Underground and without paper to write on, the Iranian intellectual community has been forced into a new oral tradition. Private gatherings -- parties, dinners, and all-night sessions of poetry, music, discussion, or instruction -- are the medium for the realization of this tradition. It is typical that the most personal thoughts and the most rigorous learning are imparted by the same person and in the same sitting.
To describe these exchanges I can conjure up memories of steaming inside my Islamic uniform in the heat of a July afternoon in a bare classroom of one of the universities where I talked to a professor of Persian literature. He smiled at my nationalist sentiments as he respectfully nodded to his bearded or black-veiled students who eyed me with hostility and him with distrust. I remember the tall woman poet, always dressed in black, who said: Mard-e Irani zan ra bavar nadarad. Or I can recall a certain singer, in her prime, who sang for us at a dinner party with an uncommon serenity coming from her awareness that by the time female voice is allowed to be broadcast, commercially recorded, or heard in public, it will probably be too late for her career. I recall the long "Ode to the Future" of a poet not in the habit of composing qasidas, who sees the progress of Iran in the hands of its women and who trusts his new work only to his memory.
I could write of the hard-to-interpret sparkle deep inside the tired eyes of one of the last great old men of Persian Letters as he advised me to abandon my studies in literature: “Those interests belonged to a different time. This is a different world now.” Or I could write of a streak of violence in the soft words and quiet spectacle of an up-and-coming playwright. Or I may shuffle details of words and characters, and make up many, lest I jeopardize any individual. To give a sketch of a community in which no real-life individual can be traced, one inevitably slips into fiction.
The evenings I spent in Tehran are interwoven in my memory into one long, animated night. In spite of the constant threat of an ambush by the Pasdars of the local Komiteh, this is the time for life to surface from its daytime hiding places. In smaller apartment complexes -- the large ones are patrolled by resident hezbollahi families stationed there by the government -- little children are taught to be on the watch for approaching Komiteh vehicles. When these are sighted, the group of little children playing together instantly disperses in all directions. Doorbells are rung in alarm and guests frantically bustle about flushing alcoholic beverages down the toilet, hiding records and cassettes or musical instruments, and throwing on the hejab.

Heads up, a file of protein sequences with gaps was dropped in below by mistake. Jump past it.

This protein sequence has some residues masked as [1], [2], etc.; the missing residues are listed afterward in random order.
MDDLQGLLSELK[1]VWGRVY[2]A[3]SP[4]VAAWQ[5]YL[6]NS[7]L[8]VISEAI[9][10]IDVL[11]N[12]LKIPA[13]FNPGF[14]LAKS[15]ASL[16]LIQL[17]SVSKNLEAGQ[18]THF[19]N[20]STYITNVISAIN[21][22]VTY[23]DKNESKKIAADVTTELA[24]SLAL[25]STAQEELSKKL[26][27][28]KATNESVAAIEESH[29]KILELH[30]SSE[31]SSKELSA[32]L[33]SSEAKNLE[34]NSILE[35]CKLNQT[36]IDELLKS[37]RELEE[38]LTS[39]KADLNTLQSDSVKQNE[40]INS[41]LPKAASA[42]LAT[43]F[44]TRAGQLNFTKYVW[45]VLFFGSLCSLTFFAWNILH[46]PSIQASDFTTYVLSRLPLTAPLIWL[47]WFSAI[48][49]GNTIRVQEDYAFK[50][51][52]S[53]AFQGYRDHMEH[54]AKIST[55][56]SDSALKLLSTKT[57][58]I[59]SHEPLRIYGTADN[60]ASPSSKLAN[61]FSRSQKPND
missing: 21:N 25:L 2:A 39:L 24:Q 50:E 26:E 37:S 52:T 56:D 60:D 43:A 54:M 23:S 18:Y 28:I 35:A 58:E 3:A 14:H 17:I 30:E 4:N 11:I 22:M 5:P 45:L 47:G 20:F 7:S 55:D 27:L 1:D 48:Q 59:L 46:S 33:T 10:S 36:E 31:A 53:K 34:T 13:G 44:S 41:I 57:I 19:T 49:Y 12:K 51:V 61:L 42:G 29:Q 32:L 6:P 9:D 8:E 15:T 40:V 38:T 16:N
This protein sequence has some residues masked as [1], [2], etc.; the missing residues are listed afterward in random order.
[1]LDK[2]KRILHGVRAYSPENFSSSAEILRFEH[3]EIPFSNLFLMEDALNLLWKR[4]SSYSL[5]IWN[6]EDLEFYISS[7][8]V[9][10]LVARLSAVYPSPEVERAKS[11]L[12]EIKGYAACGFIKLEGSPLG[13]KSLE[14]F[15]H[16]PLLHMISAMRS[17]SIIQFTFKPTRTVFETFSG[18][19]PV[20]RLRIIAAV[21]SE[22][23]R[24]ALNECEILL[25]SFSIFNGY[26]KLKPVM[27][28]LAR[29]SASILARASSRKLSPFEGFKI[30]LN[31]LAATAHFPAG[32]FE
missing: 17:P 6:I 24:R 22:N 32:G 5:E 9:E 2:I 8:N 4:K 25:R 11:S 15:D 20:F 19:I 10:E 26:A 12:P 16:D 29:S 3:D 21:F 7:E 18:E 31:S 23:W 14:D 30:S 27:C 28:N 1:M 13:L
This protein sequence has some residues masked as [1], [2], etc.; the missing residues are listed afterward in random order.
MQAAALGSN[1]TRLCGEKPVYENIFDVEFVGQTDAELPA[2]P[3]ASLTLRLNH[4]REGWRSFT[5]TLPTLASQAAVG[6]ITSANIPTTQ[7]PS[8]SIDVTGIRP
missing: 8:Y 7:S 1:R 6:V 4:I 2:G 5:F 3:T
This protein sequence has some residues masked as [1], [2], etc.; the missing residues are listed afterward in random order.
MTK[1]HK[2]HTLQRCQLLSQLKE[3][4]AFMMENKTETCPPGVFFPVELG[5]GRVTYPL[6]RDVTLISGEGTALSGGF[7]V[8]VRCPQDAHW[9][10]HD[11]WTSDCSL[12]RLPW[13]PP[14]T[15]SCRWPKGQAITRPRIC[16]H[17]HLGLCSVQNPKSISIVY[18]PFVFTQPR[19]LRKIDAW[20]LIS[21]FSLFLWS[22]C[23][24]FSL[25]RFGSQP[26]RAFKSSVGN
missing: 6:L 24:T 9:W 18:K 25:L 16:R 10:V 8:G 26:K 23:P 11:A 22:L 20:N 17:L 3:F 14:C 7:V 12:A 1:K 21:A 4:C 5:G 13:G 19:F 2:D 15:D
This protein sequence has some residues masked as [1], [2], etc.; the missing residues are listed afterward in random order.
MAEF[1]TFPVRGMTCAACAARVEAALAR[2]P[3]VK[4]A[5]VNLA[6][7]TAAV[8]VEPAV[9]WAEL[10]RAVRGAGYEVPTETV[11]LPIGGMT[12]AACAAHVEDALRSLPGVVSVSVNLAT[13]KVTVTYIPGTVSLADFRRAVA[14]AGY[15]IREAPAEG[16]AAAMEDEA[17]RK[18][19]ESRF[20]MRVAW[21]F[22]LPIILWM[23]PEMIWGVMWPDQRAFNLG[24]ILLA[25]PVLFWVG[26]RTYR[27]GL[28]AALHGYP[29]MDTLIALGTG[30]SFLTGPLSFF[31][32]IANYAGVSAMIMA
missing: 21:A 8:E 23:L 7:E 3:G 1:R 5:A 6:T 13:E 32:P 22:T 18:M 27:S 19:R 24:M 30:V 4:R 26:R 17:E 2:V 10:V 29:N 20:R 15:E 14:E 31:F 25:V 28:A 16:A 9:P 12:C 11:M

But the evening has a way of remaining concentrated and coherent with a different, desperate vitality brewing in every corner. One might overhear, for instance, an impromptu lecture at a busy dinner table:
“It is the business of revolutions to murder God. In 1793, for example, God was executed in the person of Louis XVI. But our situation was different. We had no representation of divinity. It was impossible to attribute farr-e izadi to the son of Reza Khan Mirpanj, the cossack mercenary installed on the throne by the British. In order for our revolution to claim its legitimacy, God had to be embodied and killed elsewhere -- in the person of each martyr perhaps. I don't believe that it is that key to heaven dangling from their necks that inspires these young men to sacrifice their lives. It must be the cry of ana-l haq that rings in their hearts: I am the Truth... Who would have thought that the legacy of Hallaj could have such political contemporary application?”
Or, I might be talking to a friend of a friend, reminiscing on where I was the winter of 1979 when the revolution triumphed: "To think that we celebrated... that friends came over with champagne by the case and we went on our rampage of ecstatic long-distance phone calls, that nice, clear California night! I only wonder, how could it...? How could we...?" My conversation partner laughed. "How we could is simple," he says. "Since when does humankind look past the climax?"
Over a glass of tea, a laid-off composer might be relating a dream:
"I dreamed that it rained a slow, steady rain. It started as a drizzle and we expected it to evaporate before reaching the ground. But it persisted, and, disbelievers as we have become, we walked around holding out our palms and looking up suspiciously at the sky. The rain would not stop and when it started pouring, we took shelter. We watched as it washed off the slogans scribbled on walls and windows. We watched it wash the Friday Prayer rulings off the streets around the university. We watched it crumble and wash away the hideous concrete overpasses of Tehran with all the dusty, unmaintained cars crawling on them. The rain spread and slowly undermined the foundations of the decrepit, once-luxury villas on the Caspian coast, and carried off the debris in a flood. It muffled and extinguished the flames covering the surface of the earth in Khuzistan. It washed off the tar. It washed off the blood." >>> Part 15
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